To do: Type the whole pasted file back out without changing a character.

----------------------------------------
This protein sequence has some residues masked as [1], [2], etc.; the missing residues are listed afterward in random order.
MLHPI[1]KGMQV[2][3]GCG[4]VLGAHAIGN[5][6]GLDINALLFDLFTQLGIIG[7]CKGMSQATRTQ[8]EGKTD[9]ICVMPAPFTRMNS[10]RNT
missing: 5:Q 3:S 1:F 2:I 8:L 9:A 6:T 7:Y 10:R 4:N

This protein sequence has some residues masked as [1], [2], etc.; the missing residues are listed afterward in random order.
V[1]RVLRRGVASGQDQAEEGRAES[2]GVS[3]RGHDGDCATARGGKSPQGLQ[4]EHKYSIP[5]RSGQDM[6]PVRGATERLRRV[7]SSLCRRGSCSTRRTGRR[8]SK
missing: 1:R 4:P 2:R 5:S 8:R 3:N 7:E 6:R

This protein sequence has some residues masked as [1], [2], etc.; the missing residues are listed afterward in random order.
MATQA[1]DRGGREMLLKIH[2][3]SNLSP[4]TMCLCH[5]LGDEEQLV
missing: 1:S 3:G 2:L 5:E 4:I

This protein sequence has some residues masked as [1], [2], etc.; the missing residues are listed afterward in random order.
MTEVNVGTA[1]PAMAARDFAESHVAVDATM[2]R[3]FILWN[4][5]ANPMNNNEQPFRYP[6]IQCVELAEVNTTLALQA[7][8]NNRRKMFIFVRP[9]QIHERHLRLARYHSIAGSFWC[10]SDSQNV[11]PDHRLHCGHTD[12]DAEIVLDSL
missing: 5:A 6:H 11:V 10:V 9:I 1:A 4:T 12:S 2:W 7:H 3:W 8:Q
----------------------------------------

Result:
This protein sequence has some residues masked as [1], [2], etc.; the missing residues are listed afterward in random order.
MLHPI[1]KGMQV[2][3]GCG[4]VLGAHAIGN[5][6]GLDINALLFDLFTQLGIIG[7]CKGMSQATRTQ[8]EGKTD[9]ICVMPAPFTRMNS[10]RNT
missing: 5:Q 3:S 1:F 2:I 8:L 9:A 6:T 7:Y 10:R 4:N

This protein sequence has some residues masked as [1], [2], etc.; the missing residues are listed afterward in random order.
V[1]RVLRRGVASGQDQAEEGRAES[2]GVS[3]RGHDGDCATARGGKSPQGLQ[4]EHKYSIP[5]RSGQDM[6]PVRGATERLRRV[7]SSLCRRGSCSTRRTGRR[8]SK
missing: 1:R 4:P 2:R 5:S 8:R 3:N 7:E 6:R

This protein sequence has some residues masked as [1], [2], etc.; the missing residues are listed afterward in random order.
MATQA[1]DRGGREMLLKIH[2][3]SNLSP[4]TMCLCH[5]LGDEEQLV
missing: 1:S 3:G 2:L 5:E 4:I

This protein sequence has some residues masked as [1], [2], etc.; the missing residues are listed afterward in random order.
MTEVNVGTA[1]PAMAARDFAESHVAVDATM[2]R[3]FILWN[4][5]ANPMNNNEQPFRYP[6]IQCVELAEVNTTLALQA[7][8]NNRRKMFIFVRP[9]QIHERHLRLARYHSIAGSFWC[10]SDSQNV[11]PDHRLHCGHTD[12]DAEIVLDSL
missing: 5:A 6:H 11:V 10:V 9:I 1:A 4:T 12:S 2:W 7:H 3:W 8:Q